The standard braking system works fine on dry pavement, and shouldn’t be a problem for drivers in this part of the country. Those who live in four-season areas will want to look for something with rear discs, which are self-drying.
When I lived in the Midwest, I had the dubious pleasure of whacking the daylights out of drum brakes to break the rust ridges loose. Trust me, discs may cost more, but they’re worth the investment.
Stylish interior with seating for four
The Focus is available as either a coupe or sedan. The coupe is the more stylish of the two body styles, though less practical for those who plan to travel frequently with rear passengers. While access and egress to the rear seats isn’t terrible, a second set of doors makes it a lot easier.
Up front, both the driver and front passenger enjoy sport bucket seats with good lower lumbar support. The manual adjustments are easy to use. Standard redundant audio and media controls on the steering wheel minimize driver distraction. The standard Ford Sync system is a great value, since it adds Bluetooth and MP3 connectivity.
The doors come with standard map and bottle holders. Front passengers also have access to large cupholders in the center console, and two 12-volt power points at the base of the center stack. Temperature and media controls on the center stack are easy to figure out, and within reach of either front seating position. The standard center console bin is large enough to stow a stack of compact discs.
Since the Focus lacks any overhead lighting in the rear, the optional moonroof really improves lighting for the rear passengers. There is adequate legroom and headroom in back in both outboard positions. A cupholder in back of the center console makes it impossible to use the center position for anything but a child seat.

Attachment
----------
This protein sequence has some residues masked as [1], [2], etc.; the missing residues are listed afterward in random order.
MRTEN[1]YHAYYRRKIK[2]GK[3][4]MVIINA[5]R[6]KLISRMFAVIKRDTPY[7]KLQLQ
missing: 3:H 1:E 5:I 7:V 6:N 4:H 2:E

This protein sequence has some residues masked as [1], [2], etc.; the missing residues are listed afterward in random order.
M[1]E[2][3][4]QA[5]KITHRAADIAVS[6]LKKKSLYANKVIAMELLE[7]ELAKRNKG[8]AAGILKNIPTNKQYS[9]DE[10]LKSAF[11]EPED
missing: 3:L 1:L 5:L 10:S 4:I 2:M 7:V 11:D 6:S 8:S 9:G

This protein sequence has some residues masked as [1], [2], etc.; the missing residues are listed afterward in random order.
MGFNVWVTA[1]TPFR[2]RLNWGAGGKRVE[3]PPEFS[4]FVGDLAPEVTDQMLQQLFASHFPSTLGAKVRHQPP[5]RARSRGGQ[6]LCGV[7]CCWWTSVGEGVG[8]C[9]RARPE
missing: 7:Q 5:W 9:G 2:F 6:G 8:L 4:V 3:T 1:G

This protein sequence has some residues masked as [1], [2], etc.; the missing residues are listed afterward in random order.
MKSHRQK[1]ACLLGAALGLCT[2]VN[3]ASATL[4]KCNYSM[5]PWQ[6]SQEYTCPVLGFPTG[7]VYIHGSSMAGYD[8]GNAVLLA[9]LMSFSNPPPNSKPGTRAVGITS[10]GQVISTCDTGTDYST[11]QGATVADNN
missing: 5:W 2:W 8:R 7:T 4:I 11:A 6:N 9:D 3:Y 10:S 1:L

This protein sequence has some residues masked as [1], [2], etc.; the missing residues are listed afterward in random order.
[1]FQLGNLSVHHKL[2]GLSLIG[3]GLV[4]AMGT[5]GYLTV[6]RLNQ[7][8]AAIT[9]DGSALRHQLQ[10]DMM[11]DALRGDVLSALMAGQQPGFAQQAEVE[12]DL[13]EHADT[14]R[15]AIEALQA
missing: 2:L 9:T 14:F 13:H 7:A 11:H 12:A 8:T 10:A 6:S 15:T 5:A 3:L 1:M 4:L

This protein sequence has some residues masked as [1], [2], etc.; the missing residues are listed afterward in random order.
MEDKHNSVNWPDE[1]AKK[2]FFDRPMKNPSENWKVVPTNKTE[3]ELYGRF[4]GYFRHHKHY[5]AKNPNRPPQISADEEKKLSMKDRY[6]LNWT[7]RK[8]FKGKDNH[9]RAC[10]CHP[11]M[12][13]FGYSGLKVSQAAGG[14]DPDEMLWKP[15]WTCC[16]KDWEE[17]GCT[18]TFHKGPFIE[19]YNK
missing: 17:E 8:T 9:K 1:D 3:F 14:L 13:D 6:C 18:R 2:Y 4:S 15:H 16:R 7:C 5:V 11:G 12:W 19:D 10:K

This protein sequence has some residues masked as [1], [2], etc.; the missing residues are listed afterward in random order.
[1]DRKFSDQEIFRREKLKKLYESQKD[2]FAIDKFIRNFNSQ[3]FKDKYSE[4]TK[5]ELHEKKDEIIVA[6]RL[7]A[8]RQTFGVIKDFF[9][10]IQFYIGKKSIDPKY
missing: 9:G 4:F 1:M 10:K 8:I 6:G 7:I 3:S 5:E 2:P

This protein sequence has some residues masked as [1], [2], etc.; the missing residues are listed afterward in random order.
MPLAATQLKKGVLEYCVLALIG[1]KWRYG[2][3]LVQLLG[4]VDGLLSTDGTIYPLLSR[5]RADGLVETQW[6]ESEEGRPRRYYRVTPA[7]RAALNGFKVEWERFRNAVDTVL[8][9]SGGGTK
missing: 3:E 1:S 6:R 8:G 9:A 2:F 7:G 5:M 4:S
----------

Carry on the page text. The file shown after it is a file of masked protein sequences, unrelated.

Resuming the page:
Designers added colored ambient lights throughout the interior. It’s not my style, but I can see where the colored lighting would appeal to some customers in the target market.
A standard pass-through extends the trunk floor for larger cargo. While I wouldn’t call the Focus bicycle-friendly, it’s a very handy feature for items such as skis or snowboards. Those who plan to use the pass-through with any frequency should consider the sedan over the coupe. Rear doors make the seat releases on the rear seatbacks much easier to reach.
All models come with front and side curtain airbags, keyless entry and 24-hour roadside assistance for the duration of the vehicle warranty. Ford builds the Focus at its Wayne, Michigan assembly plant.
Likes: A sporty, fuel-efficient car priced well below $20,000. Ford’s standard Sync system adds value for buyers who need Bluetooth or MP3 interface.
Dislike: Antilock brakes and electronic stability control are a $745 option.
Model: Focus SES Coupe
Base price: $17,570
As tested: $20,615
Horsepower: 143 Hp @ 6000 rpm
Torque: 136 lbs.-ft. @ 4250 rpm
Antilock brakes: Optional
Side curtain airbags: Standard
First aid kit: N/A
Fuel economy: 24/35 mpg city/highway
2 responses to “2009 Ford Focus SES”
We would like to use a quote from Nina’s write up of the 2009 Ford SES Focus write up for the 2010 Ford Focus catalog. As follows:
“The Ford Focus should be on the short list for car buyers who don’t want to sacrifice fun behind the wheel.”
Can you please let me know if we have approval?
No problem. Could you please mention the name of our web site and my name with the quote. Thanks, Nina
Leave a reply